6. Machine Learning
Animal Classifier, Shinseungback Kimyonghun, 2016. “Most of the current AI systems are basically classifiers, and they learn and work based on the classifications provided by humans, thus inevitably imperfect.” – Shinseungback Kimyonghun
Cloud Face, Shinseungback Kimyonghun, 2012. “ Human sees figures in clouds: animals, faces and even god. This kind of perception also appears in computer vision. Face-detection algorithms sometimes find faces where there are not any.
'Cloud Face' is a collection of cloud images that are recognized as human face by a face-detection algorithm. It is a result of computer’s vision error, but they often look like faces to human eyes, too. This work attempts to examine the relation between computer vision and human vision. ” – Shinseungback Kimyonghun
"This experiment lets you make music through machine learning. A neural network was trained on many examples and it learns about musical concepts, building a map of notes and timings. You just play a few notes, and see how the neural net responds.
Built by Yotam Mann with friends on the Magenta and Creative Lab teams at Google. It uses Tone.js and open-source tools from the Magenta project."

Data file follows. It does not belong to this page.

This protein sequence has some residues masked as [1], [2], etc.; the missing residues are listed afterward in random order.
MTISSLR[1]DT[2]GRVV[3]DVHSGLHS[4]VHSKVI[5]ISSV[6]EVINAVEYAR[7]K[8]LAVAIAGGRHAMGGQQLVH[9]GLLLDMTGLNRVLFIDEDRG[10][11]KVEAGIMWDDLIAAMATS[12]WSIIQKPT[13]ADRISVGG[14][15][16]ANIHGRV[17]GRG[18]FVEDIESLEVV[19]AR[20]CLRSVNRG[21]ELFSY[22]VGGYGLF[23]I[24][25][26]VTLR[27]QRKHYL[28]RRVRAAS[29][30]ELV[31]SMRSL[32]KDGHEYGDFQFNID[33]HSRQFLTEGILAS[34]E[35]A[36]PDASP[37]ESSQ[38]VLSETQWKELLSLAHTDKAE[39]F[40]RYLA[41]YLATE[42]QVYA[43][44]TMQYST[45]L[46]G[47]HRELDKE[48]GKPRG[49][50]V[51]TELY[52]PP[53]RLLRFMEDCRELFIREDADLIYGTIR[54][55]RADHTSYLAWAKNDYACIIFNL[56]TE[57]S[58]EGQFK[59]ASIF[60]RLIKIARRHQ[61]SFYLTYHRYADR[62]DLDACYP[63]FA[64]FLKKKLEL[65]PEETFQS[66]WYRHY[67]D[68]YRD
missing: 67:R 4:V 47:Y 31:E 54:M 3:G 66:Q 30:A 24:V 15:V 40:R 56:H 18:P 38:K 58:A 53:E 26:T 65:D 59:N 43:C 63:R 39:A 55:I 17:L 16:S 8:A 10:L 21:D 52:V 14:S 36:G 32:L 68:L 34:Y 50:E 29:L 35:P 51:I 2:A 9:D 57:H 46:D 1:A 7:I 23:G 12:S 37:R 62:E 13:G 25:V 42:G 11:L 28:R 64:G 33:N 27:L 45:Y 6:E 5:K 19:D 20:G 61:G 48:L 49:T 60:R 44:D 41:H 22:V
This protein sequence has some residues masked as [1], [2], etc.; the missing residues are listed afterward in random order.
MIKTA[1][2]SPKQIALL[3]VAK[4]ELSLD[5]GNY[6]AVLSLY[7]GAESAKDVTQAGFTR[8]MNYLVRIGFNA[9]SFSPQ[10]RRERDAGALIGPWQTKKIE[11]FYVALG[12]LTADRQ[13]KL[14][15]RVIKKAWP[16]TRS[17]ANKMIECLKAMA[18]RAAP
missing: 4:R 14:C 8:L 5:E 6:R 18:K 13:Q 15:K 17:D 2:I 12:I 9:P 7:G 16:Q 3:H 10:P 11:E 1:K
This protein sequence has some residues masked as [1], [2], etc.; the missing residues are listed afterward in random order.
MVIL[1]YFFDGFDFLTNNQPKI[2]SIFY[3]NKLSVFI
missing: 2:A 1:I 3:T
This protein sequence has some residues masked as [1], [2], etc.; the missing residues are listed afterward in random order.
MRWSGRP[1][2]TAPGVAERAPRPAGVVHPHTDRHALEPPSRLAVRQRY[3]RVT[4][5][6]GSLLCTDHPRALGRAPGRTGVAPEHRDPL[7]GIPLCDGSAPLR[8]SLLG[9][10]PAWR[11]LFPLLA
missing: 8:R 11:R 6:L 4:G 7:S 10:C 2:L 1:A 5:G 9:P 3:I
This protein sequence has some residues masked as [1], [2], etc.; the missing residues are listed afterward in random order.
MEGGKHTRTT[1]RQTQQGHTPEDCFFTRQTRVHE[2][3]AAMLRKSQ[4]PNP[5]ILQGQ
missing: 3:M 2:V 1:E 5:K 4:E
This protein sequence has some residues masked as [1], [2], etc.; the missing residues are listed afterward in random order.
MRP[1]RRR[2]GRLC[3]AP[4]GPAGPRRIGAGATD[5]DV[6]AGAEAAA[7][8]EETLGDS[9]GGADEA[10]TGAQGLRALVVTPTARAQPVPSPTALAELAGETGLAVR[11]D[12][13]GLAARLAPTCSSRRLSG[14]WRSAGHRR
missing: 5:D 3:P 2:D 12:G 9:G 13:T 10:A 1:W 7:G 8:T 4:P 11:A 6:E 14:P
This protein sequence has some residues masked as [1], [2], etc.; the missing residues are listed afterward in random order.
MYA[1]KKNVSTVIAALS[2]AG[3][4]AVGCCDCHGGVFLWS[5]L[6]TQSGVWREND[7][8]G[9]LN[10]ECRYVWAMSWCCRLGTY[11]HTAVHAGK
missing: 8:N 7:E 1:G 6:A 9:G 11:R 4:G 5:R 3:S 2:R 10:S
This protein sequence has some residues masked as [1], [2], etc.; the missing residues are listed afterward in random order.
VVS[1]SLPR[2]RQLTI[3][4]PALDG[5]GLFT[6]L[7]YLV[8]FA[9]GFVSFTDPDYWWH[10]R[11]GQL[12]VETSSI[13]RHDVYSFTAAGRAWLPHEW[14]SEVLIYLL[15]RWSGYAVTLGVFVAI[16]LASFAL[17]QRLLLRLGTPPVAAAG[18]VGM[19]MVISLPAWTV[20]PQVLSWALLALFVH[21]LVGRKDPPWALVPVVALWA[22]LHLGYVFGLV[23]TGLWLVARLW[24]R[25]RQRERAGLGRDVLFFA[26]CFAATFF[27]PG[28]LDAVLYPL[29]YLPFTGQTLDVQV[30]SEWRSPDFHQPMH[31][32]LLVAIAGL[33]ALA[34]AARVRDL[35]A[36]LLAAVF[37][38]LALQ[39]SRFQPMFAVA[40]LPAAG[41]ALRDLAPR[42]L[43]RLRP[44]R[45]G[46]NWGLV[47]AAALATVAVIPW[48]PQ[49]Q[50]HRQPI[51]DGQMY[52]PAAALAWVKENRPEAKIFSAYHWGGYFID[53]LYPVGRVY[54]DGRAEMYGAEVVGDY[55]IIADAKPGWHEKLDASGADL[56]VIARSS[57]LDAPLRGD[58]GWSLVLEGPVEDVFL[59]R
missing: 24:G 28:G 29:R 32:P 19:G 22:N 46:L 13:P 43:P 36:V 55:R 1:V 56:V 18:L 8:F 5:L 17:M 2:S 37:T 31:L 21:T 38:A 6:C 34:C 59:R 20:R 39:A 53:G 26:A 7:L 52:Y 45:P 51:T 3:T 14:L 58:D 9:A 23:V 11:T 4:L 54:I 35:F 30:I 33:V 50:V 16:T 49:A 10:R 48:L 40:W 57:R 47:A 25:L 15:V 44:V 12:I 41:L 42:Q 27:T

"Sounds are complex and vary widely. This experiment uses machine learning to organize thousands of everyday sounds. The computer wasn’t given any descriptions or tags – only the audio. Using a technique called t-SNE, the computer placed similar sounds closer together. You can use the map to explore neighborhoods of similar sounds and even make beats using the drum sequencer."
The infinite drum machine
Machine Learning & Artificial Intelligence in the Arts and Design
Machine Learning with wekinator and Processing
"The Wekinator is free, open source software originally created in 2009 by Rebecca Fiebrink. It allows anyone to use machine learning to build new musical instruments, gestural game controllers, computer vision or computer listening systems, and more. The Wekinator allows users to build new interactive systems by demonstrating human actions and computer responses, instead of writing programming code." (http://www.wekinator.org)
Rebecca Fiebrink also offers a great free course on kadenze titled Machine Learning for Musicians and Artists.
Libraries and Frameworks for JAVA